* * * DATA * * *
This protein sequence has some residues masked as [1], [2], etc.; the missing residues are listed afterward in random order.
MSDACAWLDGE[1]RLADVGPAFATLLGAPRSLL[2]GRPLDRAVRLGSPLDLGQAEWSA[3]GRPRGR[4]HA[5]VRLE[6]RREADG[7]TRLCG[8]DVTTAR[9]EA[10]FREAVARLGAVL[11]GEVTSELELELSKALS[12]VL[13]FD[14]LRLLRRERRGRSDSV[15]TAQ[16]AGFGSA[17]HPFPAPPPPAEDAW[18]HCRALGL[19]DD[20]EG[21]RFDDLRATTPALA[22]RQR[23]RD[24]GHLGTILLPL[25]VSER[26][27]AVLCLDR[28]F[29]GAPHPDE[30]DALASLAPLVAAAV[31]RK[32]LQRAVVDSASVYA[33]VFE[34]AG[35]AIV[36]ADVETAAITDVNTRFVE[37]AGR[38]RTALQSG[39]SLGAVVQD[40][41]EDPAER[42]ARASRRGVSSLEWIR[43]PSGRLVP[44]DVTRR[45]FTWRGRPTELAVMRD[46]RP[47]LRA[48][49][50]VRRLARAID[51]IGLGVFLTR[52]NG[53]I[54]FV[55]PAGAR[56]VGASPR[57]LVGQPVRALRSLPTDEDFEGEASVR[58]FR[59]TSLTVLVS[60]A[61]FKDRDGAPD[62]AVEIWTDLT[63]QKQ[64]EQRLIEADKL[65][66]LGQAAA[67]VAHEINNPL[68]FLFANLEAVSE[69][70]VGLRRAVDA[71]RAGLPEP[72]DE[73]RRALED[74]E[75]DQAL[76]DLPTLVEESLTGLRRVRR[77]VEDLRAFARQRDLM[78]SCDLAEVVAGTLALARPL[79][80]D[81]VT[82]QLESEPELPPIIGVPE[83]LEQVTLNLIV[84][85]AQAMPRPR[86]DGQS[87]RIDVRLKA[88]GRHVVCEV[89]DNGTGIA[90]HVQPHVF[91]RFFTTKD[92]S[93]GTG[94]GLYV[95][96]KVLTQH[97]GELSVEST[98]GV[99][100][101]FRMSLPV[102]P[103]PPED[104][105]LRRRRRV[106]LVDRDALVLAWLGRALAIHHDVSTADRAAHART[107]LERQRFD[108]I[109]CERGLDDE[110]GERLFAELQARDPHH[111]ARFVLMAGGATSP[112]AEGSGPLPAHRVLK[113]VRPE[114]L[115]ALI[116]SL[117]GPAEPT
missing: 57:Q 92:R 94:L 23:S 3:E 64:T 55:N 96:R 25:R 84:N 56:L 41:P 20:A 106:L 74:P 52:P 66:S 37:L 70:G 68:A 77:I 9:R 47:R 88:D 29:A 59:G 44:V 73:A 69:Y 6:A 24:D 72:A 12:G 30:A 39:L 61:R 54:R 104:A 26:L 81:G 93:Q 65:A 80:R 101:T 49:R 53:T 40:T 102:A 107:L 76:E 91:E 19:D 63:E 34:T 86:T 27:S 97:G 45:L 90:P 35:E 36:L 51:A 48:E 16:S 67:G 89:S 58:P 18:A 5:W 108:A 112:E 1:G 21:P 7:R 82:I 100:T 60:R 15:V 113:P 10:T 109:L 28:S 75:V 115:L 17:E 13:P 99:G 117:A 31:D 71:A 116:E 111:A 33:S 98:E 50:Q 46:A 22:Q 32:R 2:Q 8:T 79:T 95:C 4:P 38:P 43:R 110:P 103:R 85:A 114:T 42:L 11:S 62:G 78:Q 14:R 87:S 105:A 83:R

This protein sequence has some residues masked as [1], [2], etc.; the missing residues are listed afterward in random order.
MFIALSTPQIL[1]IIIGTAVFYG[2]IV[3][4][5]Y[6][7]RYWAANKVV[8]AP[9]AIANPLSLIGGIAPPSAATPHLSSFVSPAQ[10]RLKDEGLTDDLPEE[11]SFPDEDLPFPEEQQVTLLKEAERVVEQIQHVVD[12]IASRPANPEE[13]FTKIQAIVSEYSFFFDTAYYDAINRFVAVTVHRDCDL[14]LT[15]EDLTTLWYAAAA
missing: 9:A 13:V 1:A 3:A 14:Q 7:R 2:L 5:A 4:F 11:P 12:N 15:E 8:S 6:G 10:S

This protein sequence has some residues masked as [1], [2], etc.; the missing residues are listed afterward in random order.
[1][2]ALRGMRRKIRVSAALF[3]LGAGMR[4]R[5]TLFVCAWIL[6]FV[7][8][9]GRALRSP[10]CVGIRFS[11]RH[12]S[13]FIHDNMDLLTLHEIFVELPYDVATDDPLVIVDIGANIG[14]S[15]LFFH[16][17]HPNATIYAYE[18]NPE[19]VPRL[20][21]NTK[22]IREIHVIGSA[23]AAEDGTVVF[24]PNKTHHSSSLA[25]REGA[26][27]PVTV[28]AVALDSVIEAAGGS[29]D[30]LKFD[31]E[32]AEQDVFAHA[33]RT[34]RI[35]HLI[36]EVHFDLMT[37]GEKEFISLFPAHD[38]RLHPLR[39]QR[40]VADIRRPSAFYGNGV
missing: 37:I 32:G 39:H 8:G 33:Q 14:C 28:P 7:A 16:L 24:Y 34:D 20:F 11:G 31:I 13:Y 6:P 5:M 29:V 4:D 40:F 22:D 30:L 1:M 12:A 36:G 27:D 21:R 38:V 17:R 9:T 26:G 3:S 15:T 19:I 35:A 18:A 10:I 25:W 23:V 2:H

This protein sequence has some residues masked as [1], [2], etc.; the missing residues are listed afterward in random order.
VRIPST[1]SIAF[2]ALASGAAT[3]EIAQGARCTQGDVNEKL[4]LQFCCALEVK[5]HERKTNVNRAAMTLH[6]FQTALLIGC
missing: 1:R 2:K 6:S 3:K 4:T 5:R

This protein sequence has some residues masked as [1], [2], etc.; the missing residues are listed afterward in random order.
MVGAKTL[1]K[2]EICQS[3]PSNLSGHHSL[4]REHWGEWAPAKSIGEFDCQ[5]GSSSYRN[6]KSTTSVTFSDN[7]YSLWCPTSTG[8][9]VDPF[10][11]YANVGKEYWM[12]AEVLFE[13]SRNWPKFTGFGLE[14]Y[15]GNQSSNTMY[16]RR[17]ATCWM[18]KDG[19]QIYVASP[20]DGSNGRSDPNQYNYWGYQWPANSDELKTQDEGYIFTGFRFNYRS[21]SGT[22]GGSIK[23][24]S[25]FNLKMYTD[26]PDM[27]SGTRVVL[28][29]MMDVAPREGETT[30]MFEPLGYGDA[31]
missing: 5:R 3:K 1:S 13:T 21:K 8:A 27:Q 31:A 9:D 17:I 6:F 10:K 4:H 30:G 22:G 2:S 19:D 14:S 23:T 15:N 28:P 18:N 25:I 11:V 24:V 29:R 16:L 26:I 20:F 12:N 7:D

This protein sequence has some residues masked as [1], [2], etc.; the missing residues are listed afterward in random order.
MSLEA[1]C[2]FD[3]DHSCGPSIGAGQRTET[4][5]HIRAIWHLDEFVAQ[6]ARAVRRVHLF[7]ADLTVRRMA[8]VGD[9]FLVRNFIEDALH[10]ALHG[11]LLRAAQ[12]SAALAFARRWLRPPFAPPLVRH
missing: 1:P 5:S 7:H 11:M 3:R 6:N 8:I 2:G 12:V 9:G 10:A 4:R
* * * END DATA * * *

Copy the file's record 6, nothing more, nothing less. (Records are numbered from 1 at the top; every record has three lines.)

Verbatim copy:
This protein sequence has some residues masked as [1], [2], etc.; the missing residues are listed afterward in random order.
MSLEA[1]C[2]FD[3]DHSCGPSIGAGQRTET[4][5]HIRAIWHLDEFVAQ[6]ARAVRRVHLF[7]ADLTVRRMA[8]VGD[9]FLVRNFIEDALH[10]ALHG[11]LLRAAQ[12]SAALAFARRWLRPPFAPPLVRH
missing: 1:P 5:S 7:H 11:M 3:R 6:N 8:I 2:G 12:V 9:G 10:A 4:R